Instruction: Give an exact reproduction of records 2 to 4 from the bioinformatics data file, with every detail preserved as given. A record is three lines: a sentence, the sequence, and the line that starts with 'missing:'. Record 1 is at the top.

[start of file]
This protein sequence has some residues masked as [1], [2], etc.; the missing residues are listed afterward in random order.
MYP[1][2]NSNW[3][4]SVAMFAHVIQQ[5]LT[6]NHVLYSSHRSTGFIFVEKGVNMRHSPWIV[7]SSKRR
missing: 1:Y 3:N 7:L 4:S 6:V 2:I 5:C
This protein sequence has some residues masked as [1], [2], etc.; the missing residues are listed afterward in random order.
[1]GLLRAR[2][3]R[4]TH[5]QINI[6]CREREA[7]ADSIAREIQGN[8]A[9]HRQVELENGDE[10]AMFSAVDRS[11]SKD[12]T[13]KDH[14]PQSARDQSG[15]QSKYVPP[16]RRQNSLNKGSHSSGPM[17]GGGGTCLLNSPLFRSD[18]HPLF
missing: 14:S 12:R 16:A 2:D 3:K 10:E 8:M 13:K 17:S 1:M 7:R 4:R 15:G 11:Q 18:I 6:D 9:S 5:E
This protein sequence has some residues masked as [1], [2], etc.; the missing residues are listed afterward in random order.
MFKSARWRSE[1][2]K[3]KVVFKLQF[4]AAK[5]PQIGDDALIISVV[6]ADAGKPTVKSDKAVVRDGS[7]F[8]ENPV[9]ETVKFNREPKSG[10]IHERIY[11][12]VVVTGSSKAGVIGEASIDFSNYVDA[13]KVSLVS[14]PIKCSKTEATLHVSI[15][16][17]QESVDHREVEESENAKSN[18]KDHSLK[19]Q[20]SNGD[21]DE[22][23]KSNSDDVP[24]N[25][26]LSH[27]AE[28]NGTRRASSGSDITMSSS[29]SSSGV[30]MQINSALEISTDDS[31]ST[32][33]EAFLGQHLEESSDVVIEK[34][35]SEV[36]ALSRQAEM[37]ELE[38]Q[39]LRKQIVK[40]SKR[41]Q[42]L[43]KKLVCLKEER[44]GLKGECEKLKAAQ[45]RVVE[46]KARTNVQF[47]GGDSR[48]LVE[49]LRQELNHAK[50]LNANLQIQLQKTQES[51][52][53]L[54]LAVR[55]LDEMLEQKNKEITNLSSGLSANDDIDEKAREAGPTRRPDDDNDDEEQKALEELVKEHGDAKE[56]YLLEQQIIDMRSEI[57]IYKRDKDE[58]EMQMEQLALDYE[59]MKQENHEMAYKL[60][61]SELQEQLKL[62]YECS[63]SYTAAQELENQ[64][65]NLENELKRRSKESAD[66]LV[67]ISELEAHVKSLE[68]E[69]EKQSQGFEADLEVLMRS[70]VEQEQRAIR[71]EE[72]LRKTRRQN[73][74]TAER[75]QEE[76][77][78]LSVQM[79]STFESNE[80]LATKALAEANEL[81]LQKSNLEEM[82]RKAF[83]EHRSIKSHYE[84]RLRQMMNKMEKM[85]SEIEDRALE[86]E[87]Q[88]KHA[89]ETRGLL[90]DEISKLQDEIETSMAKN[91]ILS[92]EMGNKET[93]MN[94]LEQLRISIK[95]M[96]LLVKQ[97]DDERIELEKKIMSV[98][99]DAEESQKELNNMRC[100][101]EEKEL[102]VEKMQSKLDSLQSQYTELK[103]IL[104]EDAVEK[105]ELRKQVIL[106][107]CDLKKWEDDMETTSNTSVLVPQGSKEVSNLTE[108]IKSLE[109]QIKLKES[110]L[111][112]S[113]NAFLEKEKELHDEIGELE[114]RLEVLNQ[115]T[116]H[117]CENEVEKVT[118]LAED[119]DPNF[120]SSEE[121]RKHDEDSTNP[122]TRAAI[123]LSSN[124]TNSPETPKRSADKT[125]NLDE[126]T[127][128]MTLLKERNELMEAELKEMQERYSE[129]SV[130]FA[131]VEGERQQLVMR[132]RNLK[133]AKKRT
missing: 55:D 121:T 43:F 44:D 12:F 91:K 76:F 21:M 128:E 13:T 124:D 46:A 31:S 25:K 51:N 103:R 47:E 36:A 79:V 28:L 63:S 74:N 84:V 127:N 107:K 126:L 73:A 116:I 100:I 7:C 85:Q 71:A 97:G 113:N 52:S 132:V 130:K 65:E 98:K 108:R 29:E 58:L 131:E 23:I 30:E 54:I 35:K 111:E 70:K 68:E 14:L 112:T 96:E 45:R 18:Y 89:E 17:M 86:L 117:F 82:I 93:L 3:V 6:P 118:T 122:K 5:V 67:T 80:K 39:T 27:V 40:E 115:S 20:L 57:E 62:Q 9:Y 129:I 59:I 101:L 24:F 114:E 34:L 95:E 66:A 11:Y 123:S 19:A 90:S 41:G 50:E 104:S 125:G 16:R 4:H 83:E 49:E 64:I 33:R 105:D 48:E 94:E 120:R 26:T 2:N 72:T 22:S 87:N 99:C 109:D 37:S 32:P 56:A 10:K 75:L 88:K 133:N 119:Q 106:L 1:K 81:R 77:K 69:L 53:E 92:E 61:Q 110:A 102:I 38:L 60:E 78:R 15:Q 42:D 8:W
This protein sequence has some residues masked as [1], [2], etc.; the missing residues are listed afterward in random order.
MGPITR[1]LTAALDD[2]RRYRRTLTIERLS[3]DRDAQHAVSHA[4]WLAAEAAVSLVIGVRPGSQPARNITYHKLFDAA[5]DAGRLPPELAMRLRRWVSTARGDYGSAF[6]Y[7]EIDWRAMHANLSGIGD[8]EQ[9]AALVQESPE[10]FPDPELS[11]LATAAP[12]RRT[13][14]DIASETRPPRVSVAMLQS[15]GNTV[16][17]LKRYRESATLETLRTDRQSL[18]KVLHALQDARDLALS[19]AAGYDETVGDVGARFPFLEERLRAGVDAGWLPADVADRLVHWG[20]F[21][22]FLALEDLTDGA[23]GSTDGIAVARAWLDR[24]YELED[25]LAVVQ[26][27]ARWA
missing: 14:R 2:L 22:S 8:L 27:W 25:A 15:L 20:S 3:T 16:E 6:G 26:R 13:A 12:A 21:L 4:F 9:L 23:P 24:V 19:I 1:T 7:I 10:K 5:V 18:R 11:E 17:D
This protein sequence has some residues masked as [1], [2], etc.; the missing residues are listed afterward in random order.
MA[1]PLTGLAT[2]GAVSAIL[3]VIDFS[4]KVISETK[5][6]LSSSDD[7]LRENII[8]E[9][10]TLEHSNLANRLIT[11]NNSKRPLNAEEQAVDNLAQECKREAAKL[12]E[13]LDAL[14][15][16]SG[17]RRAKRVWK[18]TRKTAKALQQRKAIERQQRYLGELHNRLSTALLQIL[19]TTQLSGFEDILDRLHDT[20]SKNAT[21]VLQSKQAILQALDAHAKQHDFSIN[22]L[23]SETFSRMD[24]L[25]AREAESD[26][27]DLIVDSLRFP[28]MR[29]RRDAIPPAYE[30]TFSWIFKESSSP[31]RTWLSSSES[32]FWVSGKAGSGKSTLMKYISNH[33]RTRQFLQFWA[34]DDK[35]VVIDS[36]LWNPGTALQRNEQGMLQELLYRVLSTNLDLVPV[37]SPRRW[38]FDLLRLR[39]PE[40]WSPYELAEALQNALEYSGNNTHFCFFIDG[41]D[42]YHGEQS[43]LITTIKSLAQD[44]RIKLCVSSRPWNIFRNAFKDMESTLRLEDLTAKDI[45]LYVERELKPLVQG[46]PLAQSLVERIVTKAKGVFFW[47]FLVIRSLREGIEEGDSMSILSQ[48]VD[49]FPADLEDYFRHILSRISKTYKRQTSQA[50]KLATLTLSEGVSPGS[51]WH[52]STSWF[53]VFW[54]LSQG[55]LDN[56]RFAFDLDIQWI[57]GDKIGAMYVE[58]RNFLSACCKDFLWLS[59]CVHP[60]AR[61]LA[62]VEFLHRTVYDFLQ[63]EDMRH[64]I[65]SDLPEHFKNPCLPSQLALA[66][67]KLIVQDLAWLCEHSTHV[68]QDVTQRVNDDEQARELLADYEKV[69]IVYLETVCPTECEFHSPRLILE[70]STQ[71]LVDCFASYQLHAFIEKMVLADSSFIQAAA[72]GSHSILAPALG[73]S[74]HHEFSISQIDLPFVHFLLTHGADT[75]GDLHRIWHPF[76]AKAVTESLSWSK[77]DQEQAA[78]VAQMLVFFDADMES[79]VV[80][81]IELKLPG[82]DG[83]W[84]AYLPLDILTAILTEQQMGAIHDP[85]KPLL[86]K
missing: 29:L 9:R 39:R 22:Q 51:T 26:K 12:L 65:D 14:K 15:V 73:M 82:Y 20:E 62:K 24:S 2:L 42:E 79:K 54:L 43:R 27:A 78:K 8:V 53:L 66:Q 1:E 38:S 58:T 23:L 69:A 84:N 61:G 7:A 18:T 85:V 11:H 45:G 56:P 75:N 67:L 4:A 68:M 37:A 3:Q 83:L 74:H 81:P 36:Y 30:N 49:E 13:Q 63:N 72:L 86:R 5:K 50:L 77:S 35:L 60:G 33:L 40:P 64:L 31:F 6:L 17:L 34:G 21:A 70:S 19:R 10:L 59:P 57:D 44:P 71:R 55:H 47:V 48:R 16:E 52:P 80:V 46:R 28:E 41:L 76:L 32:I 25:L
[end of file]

This protein sequence has some residues masked as [1], [2], etc.; the missing residues are listed afterward in random order.
[1]GLLRAR[2][3]R[4]TH[5]QINI[6]CREREA[7]ADSIAREIQGN[8]A[9]HRQVELENGDE[10]AMFSAVDRS[11]SKD[12]T[13]KDH[14]PQSARDQSG[15]QSKYVPP[16]RRQNSLNKGSHSSGPM[17]GGGGTCLLNSPLFRSD[18]HPLF
missing: 14:S 12:R 16:A 2:D 3:K 10:E 8:M 13:K 17:S 1:M 7:R 4:R 15:G 11:Q 18:I 6:D 9:S 5:E
This protein sequence has some residues masked as [1], [2], etc.; the missing residues are listed afterward in random order.
MFKSARWRSE[1][2]K[3]KVVFKLQF[4]AAK[5]PQIGDDALIISVV[6]ADAGKPTVKSDKAVVRDGS[7]F[8]ENPV[9]ETVKFNREPKSG[10]IHERIY[11][12]VVVTGSSKAGVIGEASIDFSNYVDA[13]KVSLVS[14]PIKCSKTEATLHVSI[15][16][17]QESVDHREVEESENAKSN[18]KDHSLK[19]Q[20]SNGD[21]DE[22][23]KSNSDDVP[24]N[25][26]LSH[27]AE[28]NGTRRASSGSDITMSSS[29]SSSGV[30]MQINSALEISTDDS[31]ST[32][33]EAFLGQHLEESSDVVIEK[34][35]SEV[36]ALSRQAEM[37]ELE[38]Q[39]LRKQIVK[40]SKR[41]Q[42]L[43]KKLVCLKEER[44]GLKGECEKLKAAQ[45]RVVE[46]KARTNVQF[47]GGDSR[48]LVE[49]LRQELNHAK[50]LNANLQIQLQKTQES[51][52][53]L[54]LAVR[55]LDEMLEQKNKEITNLSSGLSANDDIDEKAREAGPTRRPDDDNDDEEQKALEELVKEHGDAKE[56]YLLEQQIIDMRSEI[57]IYKRDKDE[58]EMQMEQLALDYE[59]MKQENHEMAYKL[60][61]SELQEQLKL[62]YECS[63]SYTAAQELENQ[64][65]NLENELKRRSKESAD[66]LV[67]ISELEAHVKSLE[68]E[69]EKQSQGFEADLEVLMRS[70]VEQEQRAIR[71]EE[72]LRKTRRQN[73][74]TAER[75]QEE[76][77][78]LSVQM[79]STFESNE[80]LATKALAEANEL[81]LQKSNLEEM[82]RKAF[83]EHRSIKSHYE[84]RLRQMMNKMEKM[85]SEIEDRALE[86]E[87]Q[88]KHA[89]ETRGLL[90]DEISKLQDEIETSMAKN[91]ILS[92]EMGNKET[93]MN[94]LEQLRISIK[95]M[96]LLVKQ[97]DDERIELEKKIMSV[98][99]DAEESQKELNNMRC[100][101]EEKEL[102]VEKMQSKLDSLQSQYTELK[103]IL[104]EDAVEK[105]ELRKQVIL[106][107]CDLKKWEDDMETTSNTSVLVPQGSKEVSNLTE[108]IKSLE[109]QIKLKES[110]L[111][112]S[113]NAFLEKEKELHDEIGELE[114]RLEVLNQ[115]T[116]H[117]CENEVEKVT[118]LAED[119]DPNF[120]SSEE[121]RKHDEDSTNP[122]TRAAI[123]LSSN[124]TNSPETPKRSADKT[125]NLDE[126]T[127][128]MTLLKERNELMEAELKEMQERYSE[129]SV[130]FA[131]VEGERQQLVMR[132]RNLK[133]AKKRT
missing: 55:D 121:T 43:F 44:D 12:F 91:K 76:F 21:M 128:E 13:T 124:D 46:A 31:S 25:K 51:N 103:R 47:E 36:A 79:V 28:L 63:S 74:N 84:V 127:N 107:K 126:L 73:A 116:I 100:I 7:C 85:Q 71:A 97:G 113:N 52:S 132:V 130:K 65:E 98:K 108:R 29:E 58:L 131:E 23:I 30:E 54:I 35:K 111:E 70:K 68:E 14:L 112:T 96:E 45:R 18:Y 89:E 17:M 86:L 117:F 82:I 93:L 3:V 6:P 118:T 122:K 5:V 67:T 80:K 39:T 27:V 40:E 115:S 20:L 57:E 62:Q 9:Y 129:I 59:I 101:L 24:F 114:E 34:L 95:E 66:A 11:Y 123:S 19:A 90:S 41:G 50:E 104:S 125:G 16:R 4:H 83:E 49:E 64:I 33:R 105:D 48:E 94:E 120:R 26:T 2:N 72:T 22:S 87:N 99:C 109:D 37:S 32:P 56:A 10:K 75:L 88:K 133:N 119:Q 106:L 1:K 81:R 77:K 69:L 53:E 92:E 61:Q 110:A 102:I 38:L 60:E 78:R 15:Q 42:D 8:W
This protein sequence has some residues masked as [1], [2], etc.; the missing residues are listed afterward in random order.
MGPITR[1]LTAALDD[2]RRYRRTLTIERLS[3]DRDAQHAVSHA[4]WLAAEAAVSLVIGVRPGSQPARNITYHKLFDAA[5]DAGRLPPELAMRLRRWVSTARGDYGSAF[6]Y[7]EIDWRAMHANLSGIGD[8]EQ[9]AALVQESPE[10]FPDPELS[11]LATAAP[12]RRT[13][14]DIASETRPPRVSVAMLQS[15]GNTV[16][17]LKRYRESATLETLRTDRQSL[18]KVLHALQDARDLALS[19]AAGYDETVGDVGARFPFLEERLRAGVDAGWLPADVADRLVHWG[20]F[21][22]FLALEDLTDGA[23]GSTDGIAVARAWLDR[24]YELED[25]LAVVQ[26][27]ARWA
missing: 14:R 2:L 22:S 8:L 27:W 25:A 15:L 20:S 3:T 16:E 6:G 26:R 13:A 12:A 21:L 4:F 9:L 23:P 24:V 19:I 1:T 7:I 10:K 5:V 18:R 11:E 17:D